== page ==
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Lucas jin for DCSL GuideSmiths

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CSS Drawing Tips

Have you heard of cssBattle? It's a website that provides some simple shape drawings, where the user should use minimal css code to recreate it. Recently I have completed all 80 drawings, and I think I can share some css drawing techniques here. Learning these techniques may not be very helpful for your daily coding work life, but you may at least find some fun in css.

First things first, here are some techniques that I often used during these 80 challenges:

When I open a new challenge, before starting to write any css, first of all I analyse the original drawing, let's take this challenge No.52 as an example. As I am looking at this, I can tell that there are only two shapes in this drawing, which is a circle and a rectangle, I am then thinking that do these shapes have the same angle and equal proportion, because we can only increase or decrease the size by using box-shadow and we can't change the box-shadow’s angle individually. And yes, the circle's angle doesn't really matter, and all the rectangles have the same angle and the same size. So in this case I can easily use box-shadow to recreate the shapes.
No.52 challenge

Let's try it.

From the code example above, you can see that I only use one div to create all the circles using the css box-shadow property. And for the rectangle we can do the same, first we create a rectangle as our base, from which we recreate the other rectangles using box-shadow.

And that's it, we have completed our challenge. I use pseudo class :before here just because I don't want to write another div tag in the html, but you can use another html tag to create the rectangle.

Let's see another example using box-shadow and -webkit-box-reflect to help us save writing more code.

This is challenge No.45 from css drawing:
No.45 challenge

The same as the previous example, as I am looking at this drawing, I can tell that it's formed by some rectangles. But because they have two different angles, vertical and horizontal, I have to use two shapes to create them. And also the left and right side is symmetrical, so I only need to create half the drawing, then use -webkit-box-reflect property to create the other half. So first I created the horizontal ones using box-shadow:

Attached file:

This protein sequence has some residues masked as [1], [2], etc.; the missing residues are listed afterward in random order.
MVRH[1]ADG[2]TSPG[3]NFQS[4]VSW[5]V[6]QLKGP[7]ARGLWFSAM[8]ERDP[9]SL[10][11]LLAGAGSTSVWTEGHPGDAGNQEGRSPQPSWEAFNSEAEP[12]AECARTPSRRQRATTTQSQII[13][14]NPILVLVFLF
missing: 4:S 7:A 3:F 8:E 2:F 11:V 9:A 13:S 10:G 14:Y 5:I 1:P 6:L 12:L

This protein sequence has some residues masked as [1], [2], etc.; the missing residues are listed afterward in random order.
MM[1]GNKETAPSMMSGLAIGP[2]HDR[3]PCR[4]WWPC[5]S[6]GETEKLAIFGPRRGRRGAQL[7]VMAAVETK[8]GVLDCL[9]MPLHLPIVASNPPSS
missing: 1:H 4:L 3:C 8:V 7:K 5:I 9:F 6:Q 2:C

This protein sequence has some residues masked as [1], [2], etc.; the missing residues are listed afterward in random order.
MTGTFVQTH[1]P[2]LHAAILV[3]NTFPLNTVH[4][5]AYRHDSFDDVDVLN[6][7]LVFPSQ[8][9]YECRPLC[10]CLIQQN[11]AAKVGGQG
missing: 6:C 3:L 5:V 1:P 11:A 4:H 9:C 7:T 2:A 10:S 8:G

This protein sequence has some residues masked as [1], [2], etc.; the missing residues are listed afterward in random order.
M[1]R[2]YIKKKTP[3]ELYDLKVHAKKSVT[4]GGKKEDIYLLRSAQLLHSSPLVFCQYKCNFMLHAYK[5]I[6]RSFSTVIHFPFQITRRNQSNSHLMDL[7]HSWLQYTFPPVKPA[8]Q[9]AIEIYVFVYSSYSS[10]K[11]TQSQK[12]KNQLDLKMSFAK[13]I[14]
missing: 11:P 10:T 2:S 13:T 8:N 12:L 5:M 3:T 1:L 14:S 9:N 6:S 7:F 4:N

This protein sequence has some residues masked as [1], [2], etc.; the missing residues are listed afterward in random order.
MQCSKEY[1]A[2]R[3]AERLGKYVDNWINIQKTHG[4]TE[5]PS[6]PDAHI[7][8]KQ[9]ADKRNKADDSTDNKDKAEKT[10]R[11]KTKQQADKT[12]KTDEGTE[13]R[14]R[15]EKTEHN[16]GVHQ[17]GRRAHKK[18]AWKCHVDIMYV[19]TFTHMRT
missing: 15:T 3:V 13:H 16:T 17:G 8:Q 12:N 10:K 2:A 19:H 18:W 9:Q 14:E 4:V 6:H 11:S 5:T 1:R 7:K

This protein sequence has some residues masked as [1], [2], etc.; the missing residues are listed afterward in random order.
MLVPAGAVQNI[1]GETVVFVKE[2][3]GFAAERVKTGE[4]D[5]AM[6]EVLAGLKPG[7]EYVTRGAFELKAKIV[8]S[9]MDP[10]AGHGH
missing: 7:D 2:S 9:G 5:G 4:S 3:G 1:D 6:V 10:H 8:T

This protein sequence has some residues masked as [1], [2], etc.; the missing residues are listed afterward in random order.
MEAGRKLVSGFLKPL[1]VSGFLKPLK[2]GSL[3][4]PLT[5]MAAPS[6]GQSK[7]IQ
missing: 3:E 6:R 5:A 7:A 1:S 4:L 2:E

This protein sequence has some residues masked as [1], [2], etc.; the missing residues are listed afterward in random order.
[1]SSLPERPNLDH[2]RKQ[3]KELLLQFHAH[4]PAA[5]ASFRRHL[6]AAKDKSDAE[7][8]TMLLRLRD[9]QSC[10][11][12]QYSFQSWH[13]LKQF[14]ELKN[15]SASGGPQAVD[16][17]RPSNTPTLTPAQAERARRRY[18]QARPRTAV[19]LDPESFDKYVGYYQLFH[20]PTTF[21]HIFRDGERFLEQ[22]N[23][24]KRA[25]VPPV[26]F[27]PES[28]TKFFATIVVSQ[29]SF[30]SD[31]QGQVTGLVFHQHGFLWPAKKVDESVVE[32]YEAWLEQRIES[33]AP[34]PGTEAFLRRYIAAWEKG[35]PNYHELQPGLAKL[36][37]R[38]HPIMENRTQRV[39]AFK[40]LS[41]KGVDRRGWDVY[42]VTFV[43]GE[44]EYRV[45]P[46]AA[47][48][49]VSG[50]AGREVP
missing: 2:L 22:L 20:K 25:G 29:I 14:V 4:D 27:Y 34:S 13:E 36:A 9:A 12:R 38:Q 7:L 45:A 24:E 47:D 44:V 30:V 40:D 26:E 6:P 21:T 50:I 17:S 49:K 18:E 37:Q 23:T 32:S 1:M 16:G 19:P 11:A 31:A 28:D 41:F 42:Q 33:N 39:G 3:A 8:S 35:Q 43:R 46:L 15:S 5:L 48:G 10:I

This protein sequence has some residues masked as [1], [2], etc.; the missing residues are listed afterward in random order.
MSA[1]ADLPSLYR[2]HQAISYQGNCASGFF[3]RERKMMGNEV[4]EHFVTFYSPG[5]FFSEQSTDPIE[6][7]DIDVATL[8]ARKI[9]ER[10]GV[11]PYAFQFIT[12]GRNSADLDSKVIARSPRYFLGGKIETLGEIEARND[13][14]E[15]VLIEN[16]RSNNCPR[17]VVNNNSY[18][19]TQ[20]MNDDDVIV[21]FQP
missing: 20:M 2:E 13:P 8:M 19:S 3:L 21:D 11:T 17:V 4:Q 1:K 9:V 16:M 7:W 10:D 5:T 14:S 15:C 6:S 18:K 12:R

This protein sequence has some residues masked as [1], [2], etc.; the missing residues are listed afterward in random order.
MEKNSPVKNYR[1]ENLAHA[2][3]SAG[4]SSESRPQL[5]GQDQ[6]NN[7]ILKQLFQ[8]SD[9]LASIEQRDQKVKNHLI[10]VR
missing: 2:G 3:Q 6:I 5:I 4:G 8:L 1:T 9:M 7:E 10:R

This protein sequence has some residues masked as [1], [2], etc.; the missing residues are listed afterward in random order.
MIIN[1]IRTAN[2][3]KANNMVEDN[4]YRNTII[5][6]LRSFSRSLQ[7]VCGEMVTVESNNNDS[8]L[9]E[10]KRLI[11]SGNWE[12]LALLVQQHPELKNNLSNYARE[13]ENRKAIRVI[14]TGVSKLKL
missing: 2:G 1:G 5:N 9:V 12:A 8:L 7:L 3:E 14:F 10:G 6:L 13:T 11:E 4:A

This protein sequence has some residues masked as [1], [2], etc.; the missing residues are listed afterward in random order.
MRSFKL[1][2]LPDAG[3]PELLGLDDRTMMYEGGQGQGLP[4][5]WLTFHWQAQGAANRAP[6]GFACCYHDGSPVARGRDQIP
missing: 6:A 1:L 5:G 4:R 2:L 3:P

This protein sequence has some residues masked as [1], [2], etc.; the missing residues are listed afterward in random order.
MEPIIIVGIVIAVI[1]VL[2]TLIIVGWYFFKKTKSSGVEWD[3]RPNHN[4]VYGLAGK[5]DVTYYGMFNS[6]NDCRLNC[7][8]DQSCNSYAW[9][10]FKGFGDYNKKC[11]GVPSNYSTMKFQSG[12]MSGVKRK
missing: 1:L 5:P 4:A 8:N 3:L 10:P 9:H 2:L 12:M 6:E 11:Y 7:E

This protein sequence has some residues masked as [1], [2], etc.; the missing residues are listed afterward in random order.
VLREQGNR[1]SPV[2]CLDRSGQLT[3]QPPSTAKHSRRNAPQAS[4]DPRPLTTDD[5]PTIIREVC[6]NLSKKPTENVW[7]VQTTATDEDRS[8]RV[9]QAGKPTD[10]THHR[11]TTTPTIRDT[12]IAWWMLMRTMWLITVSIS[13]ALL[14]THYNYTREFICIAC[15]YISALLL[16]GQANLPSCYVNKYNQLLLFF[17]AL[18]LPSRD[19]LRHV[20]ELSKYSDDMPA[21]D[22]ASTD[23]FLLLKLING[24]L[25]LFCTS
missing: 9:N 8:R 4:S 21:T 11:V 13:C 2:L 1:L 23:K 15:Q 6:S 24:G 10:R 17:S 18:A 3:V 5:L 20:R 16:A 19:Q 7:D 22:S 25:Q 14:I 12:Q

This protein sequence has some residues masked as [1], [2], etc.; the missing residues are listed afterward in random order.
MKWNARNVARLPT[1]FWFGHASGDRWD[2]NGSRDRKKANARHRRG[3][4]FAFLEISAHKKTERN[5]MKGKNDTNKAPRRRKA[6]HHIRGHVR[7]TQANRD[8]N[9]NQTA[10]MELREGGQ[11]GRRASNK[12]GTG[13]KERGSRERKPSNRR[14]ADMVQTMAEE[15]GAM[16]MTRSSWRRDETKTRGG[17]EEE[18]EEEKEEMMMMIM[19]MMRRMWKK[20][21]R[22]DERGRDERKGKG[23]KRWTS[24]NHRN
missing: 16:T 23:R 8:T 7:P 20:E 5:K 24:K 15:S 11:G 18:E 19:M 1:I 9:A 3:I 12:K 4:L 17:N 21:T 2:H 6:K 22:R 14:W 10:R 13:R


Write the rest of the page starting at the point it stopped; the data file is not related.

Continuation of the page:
Then I added the vertical ones:

And you can see that half of the drawing is done, now I only need to add

-webkit-box-reflect:right -20px
Enter fullscreen mode Exit fullscreen mode

Voilà, the challenge is done.

Here is another example that I use the exact same technique to create the drawing (challenge No.66), but in this case you have to focus on the negative space:

Let's take another two examples to see how to create shapes with css background property

Challenge No.6

Challenge No.30

As you can see, css background is a really powerful tool, it can create circles and rectangles at the same time and with different sizes. The only gotcha that we should keep in mind when we use background is that the background property is specified as one or more background layers, separated by commas. And the following layer will be positioned below the previous layer.

So in challenge No.6 I first drew the background with a transparent circle in it, then I drew the color wheel in the second layer, so we can see the conic-gradient as a circle in the center. If you mess up with the background layer, you will probably only see the conic-gradient layer take the whole screen, but not the background color nor the circle shape.

Here is another example that I used background layer to complete the challenge:

Challenge No.33

So box-shadow and background are the two most useful properties that I find to help me create the drawings during the challenge. As for the other properties, they are straightforward to use, so I won't explain them with more details here.

Discussion (1)

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Jorge Baumann

Amazing, Lucas!